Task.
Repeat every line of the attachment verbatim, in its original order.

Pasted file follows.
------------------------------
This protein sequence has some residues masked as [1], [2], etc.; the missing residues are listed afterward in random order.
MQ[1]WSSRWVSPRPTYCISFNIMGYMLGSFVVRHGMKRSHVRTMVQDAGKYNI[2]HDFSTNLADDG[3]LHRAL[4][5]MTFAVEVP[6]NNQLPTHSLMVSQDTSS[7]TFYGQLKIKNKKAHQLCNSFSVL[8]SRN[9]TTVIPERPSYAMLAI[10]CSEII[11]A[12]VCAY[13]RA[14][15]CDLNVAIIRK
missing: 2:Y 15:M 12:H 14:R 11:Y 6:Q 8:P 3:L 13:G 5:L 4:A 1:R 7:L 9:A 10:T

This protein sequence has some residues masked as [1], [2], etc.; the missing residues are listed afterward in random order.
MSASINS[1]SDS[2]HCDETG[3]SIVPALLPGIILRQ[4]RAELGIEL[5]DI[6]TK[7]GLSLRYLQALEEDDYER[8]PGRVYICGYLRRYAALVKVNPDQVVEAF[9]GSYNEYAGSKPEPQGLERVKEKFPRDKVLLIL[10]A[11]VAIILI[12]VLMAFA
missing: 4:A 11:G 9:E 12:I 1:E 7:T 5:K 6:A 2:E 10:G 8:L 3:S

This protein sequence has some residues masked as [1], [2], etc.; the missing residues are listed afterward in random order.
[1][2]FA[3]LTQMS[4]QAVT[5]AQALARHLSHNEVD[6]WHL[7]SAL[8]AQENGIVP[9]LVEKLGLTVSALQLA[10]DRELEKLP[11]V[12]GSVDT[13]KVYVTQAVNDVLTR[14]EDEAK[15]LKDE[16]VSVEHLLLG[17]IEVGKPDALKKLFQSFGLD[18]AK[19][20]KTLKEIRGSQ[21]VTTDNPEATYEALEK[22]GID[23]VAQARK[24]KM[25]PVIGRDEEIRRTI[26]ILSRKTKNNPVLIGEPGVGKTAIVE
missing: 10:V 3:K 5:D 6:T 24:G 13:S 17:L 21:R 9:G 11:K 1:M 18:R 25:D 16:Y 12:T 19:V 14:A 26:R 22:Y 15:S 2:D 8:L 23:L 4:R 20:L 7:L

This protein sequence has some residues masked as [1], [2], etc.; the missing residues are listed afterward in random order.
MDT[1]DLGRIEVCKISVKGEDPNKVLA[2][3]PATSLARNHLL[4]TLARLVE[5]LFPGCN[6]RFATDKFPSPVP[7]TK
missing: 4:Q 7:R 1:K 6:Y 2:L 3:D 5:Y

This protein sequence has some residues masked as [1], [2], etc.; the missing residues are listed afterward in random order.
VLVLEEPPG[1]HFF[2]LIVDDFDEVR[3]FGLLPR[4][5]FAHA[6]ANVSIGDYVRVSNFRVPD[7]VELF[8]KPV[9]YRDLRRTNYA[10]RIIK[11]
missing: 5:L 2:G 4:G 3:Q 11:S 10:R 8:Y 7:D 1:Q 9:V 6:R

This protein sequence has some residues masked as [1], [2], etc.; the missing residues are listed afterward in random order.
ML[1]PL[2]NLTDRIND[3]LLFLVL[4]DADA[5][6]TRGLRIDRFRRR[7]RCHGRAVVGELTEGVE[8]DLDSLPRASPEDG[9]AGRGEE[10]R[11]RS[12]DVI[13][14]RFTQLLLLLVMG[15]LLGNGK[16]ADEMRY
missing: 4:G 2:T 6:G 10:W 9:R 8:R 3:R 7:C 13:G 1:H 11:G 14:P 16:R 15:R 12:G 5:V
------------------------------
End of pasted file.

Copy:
This protein sequence has some residues masked as [1], [2], etc.; the missing residues are listed afterward in random order.
MQ[1]WSSRWVSPRPTYCISFNIMGYMLGSFVVRHGMKRSHVRTMVQDAGKYNI[2]HDFSTNLADDG[3]LHRAL[4][5]MTFAVEVP[6]NNQLPTHSLMVSQDTSS[7]TFYGQLKIKNKKAHQLCNSFSVL[8]SRN[9]TTVIPERPSYAMLAI[10]CSEII[11]A[12]VCAY[13]RA[14][15]CDLNVAIIRK
missing: 2:Y 15:M 12:H 14:R 11:Y 6:Q 8:P 3:L 13:G 5:L 4:A 1:R 7:L 9:A 10:T

This protein sequence has some residues masked as [1], [2], etc.; the missing residues are listed afterward in random order.
MSASINS[1]SDS[2]HCDETG[3]SIVPALLPGIILRQ[4]RAELGIEL[5]DI[6]TK[7]GLSLRYLQALEEDDYER[8]PGRVYICGYLRRYAALVKVNPDQVVEAF[9]GSYNEYAGSKPEPQGLERVKEKFPRDKVLLIL[10]A[11]VAIILI[12]VLMAFA
missing: 4:A 11:G 9:E 12:I 1:E 7:T 5:K 6:A 2:E 10:G 8:L 3:S

This protein sequence has some residues masked as [1], [2], etc.; the missing residues are listed afterward in random order.
[1][2]FA[3]LTQMS[4]QAVT[5]AQALARHLSHNEVD[6]WHL[7]SAL[8]AQENGIVP[9]LVEKLGLTVSALQLA[10]DRELEKLP[11]V[12]GSVDT[13]KVYVTQAVNDVLTR[14]EDEAK[15]LKDE[16]VSVEHLLLG[17]IEVGKPDALKKLFQSFGLD[18]AK[19][20]KTLKEIRGSQ[21]VTTDNPEATYEALEK[22]GID[23]VAQARK[24]KM[25]PVIGRDEEIRRTI[26]ILSRKTKNNPVLIGEPGVGKTAIVE
missing: 10:V 3:K 5:D 6:T 24:G 13:S 17:L 21:R 9:G 11:K 1:M 18:R 25:D 16:Y 12:T 19:V 14:A 26:R 22:Y 15:S 2:D 8:L 23:L 4:R 20:L 7:L

This protein sequence has some residues masked as [1], [2], etc.; the missing residues are listed afterward in random order.
MDT[1]DLGRIEVCKISVKGEDPNKVLA[2][3]PATSLARNHLL[4]TLARLVE[5]LFPGCN[6]RFATDKFPSPVP[7]TK
missing: 4:Q 7:R 1:K 6:Y 2:L 3:D 5:Y

This protein sequence has some residues masked as [1], [2], etc.; the missing residues are listed afterward in random order.
VLVLEEPPG[1]HFF[2]LIVDDFDEVR[3]FGLLPR[4][5]FAHA[6]ANVSIGDYVRVSNFRVPD[7]VELF[8]KPV[9]YRDLRRTNYA[10]RIIK[11]
missing: 5:L 2:G 4:G 3:Q 11:S 10:R 8:Y 7:D 1:Q 9:V 6:R

This protein sequence has some residues masked as [1], [2], etc.; the missing residues are listed afterward in random order.
ML[1]PL[2]NLTDRIND[3]LLFLVL[4]DADA[5][6]TRGLRIDRFRRR[7]RCHGRAVVGELTEGVE[8]DLDSLPRASPEDG[9]AGRGEE[10]R[11]RS[12]DVI[13][14]RFTQLLLLLVMG[15]LLGNGK[16]ADEMRY
missing: 4:G 2:T 6:G 10:W 9:R 8:R 3:R 7:C 13:G 1:H 11:G 14:P 16:R 15:R 12:G 5:V